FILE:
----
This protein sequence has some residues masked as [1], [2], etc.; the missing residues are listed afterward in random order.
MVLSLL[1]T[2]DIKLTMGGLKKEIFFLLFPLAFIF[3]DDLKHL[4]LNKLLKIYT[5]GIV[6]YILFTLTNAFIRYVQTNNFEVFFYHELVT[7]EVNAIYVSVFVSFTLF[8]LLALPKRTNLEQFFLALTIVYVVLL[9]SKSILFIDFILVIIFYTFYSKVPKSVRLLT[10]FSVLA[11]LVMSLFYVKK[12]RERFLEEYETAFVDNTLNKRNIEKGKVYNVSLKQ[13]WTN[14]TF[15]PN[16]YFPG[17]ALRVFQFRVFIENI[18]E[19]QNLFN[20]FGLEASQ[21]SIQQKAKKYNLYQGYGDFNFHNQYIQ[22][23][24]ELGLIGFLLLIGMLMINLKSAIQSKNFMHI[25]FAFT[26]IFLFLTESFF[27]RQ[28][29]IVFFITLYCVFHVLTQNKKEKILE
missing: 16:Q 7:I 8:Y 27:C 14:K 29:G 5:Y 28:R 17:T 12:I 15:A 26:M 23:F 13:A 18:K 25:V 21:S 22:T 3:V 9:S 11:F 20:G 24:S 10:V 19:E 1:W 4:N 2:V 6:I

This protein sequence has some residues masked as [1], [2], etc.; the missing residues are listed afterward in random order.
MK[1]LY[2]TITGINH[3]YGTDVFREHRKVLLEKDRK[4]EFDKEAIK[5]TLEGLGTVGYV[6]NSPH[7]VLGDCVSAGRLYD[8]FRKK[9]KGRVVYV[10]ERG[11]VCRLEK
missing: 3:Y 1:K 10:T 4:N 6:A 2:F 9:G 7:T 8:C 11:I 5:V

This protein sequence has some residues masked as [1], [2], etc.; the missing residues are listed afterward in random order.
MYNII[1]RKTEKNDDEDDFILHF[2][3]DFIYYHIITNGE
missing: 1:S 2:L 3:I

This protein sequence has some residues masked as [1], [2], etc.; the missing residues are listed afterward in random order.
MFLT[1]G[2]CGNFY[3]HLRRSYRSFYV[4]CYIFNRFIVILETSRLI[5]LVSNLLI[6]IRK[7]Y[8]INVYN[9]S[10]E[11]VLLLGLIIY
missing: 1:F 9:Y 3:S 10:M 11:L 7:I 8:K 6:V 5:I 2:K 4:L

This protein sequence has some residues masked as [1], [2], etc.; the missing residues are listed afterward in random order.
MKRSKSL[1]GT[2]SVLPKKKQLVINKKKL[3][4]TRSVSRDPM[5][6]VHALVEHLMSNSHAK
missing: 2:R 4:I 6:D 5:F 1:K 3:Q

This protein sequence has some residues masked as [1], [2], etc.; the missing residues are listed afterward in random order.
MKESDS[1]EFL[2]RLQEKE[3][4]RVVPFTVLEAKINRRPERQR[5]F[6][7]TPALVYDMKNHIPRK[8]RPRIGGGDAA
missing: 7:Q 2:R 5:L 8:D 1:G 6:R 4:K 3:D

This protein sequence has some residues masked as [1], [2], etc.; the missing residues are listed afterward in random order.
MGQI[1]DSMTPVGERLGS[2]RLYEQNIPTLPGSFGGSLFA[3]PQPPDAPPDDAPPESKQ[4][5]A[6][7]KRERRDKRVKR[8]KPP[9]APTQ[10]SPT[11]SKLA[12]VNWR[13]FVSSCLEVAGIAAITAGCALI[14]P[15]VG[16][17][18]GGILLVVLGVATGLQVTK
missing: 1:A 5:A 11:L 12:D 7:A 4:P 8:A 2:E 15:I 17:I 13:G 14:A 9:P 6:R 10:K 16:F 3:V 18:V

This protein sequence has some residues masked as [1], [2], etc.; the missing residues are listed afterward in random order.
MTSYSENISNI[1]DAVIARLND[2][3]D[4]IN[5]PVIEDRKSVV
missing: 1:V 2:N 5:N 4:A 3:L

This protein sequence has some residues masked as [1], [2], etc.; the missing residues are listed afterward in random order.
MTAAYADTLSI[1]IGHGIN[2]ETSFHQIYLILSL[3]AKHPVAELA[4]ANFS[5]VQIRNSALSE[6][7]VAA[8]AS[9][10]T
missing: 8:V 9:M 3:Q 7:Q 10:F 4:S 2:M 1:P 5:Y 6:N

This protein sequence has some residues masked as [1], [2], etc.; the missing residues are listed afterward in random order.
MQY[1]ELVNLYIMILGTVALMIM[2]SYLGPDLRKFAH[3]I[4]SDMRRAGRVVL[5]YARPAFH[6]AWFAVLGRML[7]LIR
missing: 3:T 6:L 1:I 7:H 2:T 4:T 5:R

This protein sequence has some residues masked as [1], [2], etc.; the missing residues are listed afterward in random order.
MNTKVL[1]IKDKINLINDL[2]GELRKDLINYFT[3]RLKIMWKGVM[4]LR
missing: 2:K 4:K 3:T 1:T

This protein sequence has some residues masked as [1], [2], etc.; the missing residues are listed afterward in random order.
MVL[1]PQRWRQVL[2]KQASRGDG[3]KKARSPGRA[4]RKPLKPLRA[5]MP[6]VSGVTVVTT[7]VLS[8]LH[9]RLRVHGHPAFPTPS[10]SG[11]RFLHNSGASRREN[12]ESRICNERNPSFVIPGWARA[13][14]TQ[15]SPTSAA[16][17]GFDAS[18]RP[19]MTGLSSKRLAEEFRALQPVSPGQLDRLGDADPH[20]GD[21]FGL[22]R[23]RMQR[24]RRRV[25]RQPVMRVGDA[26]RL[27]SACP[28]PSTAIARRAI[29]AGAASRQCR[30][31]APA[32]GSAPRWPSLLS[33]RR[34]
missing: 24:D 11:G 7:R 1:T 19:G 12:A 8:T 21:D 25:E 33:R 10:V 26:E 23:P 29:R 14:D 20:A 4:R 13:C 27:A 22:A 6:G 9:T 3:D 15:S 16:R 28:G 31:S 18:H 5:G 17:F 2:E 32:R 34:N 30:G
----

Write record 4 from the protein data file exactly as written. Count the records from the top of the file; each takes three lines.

This protein sequence has some residues masked as [1], [2], etc.; the missing residues are listed afterward in random order.
MFLT[1]G[2]CGNFY[3]HLRRSYRSFYV[4]CYIFNRFIVILETSRLI[5]LVSNLLI[6]IRK[7]Y[8]INVYN[9]S[10]E[11]VLLLGLIIY
missing: 1:F 9:Y 3:S 10:M 11:L 7:I 8:K 6:V 5:I 2:K 4:L